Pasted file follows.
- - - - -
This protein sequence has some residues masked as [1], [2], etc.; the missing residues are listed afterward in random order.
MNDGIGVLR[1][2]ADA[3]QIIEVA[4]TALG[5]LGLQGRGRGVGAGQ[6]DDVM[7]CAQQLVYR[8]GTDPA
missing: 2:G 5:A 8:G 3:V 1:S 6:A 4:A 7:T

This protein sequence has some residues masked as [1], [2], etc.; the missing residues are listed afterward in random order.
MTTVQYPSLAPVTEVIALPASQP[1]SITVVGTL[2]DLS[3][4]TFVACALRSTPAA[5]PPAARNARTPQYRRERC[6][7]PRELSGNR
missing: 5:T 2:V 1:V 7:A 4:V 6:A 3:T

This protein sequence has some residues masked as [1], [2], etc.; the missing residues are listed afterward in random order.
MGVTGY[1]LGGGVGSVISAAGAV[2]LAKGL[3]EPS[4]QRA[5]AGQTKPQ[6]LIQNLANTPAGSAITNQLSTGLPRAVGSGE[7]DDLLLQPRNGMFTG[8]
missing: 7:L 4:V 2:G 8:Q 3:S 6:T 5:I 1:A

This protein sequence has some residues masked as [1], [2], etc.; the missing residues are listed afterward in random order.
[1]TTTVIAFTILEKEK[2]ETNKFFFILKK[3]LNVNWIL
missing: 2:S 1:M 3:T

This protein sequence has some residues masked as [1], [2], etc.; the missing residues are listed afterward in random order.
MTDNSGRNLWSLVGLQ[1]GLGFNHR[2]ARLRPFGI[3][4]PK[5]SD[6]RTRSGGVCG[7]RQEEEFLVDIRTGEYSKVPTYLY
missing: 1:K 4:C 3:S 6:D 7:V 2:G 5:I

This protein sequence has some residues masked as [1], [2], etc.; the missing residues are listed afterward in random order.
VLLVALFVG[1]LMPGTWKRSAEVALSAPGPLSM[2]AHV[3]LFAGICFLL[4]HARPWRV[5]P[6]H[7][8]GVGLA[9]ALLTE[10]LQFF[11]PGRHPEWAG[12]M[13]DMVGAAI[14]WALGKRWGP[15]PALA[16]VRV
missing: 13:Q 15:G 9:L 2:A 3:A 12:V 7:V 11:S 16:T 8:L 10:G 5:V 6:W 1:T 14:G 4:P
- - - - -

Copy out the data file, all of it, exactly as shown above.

This protein sequence has some residues masked as [1], [2], etc.; the missing residues are listed afterward in random order.
MNDGIGVLR[1][2]ADA[3]QIIEVA[4]TALG[5]LGLQGRGRGVGAGQ[6]DDVM[7]CAQQLVYR[8]GTDPA
missing: 2:G 5:A 8:G 3:V 1:S 6:A 4:A 7:T

This protein sequence has some residues masked as [1], [2], etc.; the missing residues are listed afterward in random order.
MTTVQYPSLAPVTEVIALPASQP[1]SITVVGTL[2]DLS[3][4]TFVACALRSTPAA[5]PPAARNARTPQYRRERC[6][7]PRELSGNR
missing: 5:T 2:V 1:V 7:A 4:V 6:A 3:T

This protein sequence has some residues masked as [1], [2], etc.; the missing residues are listed afterward in random order.
MGVTGY[1]LGGGVGSVISAAGAV[2]LAKGL[3]EPS[4]QRA[5]AGQTKPQ[6]LIQNLANTPAGSAITNQLSTGLPRAVGSGE[7]DDLLLQPRNGMFTG[8]
missing: 7:L 4:V 2:G 8:Q 3:S 6:T 5:I 1:A

This protein sequence has some residues masked as [1], [2], etc.; the missing residues are listed afterward in random order.
[1]TTTVIAFTILEKEK[2]ETNKFFFILKK[3]LNVNWIL
missing: 2:S 1:M 3:T

This protein sequence has some residues masked as [1], [2], etc.; the missing residues are listed afterward in random order.
MTDNSGRNLWSLVGLQ[1]GLGFNHR[2]ARLRPFGI[3][4]PK[5]SD[6]RTRSGGVCG[7]RQEEEFLVDIRTGEYSKVPTYLY
missing: 1:K 4:C 3:S 6:D 7:V 2:G 5:I

This protein sequence has some residues masked as [1], [2], etc.; the missing residues are listed afterward in random order.
VLLVALFVG[1]LMPGTWKRSAEVALSAPGPLSM[2]AHV[3]LFAGICFLL[4]HARPWRV[5]P[6]H[7][8]GVGLA[9]ALLTE[10]LQFF[11]PGRHPEWAG[12]M[13]DMVGAAI[14]WALGKRWGP[15]PALA[16]VRV
missing: 13:Q 15:G 9:L 2:A 3:A 12:V 7:V 11:S 16:T 8:L 10:G 5:V 6:W 1:T 14:G 4:P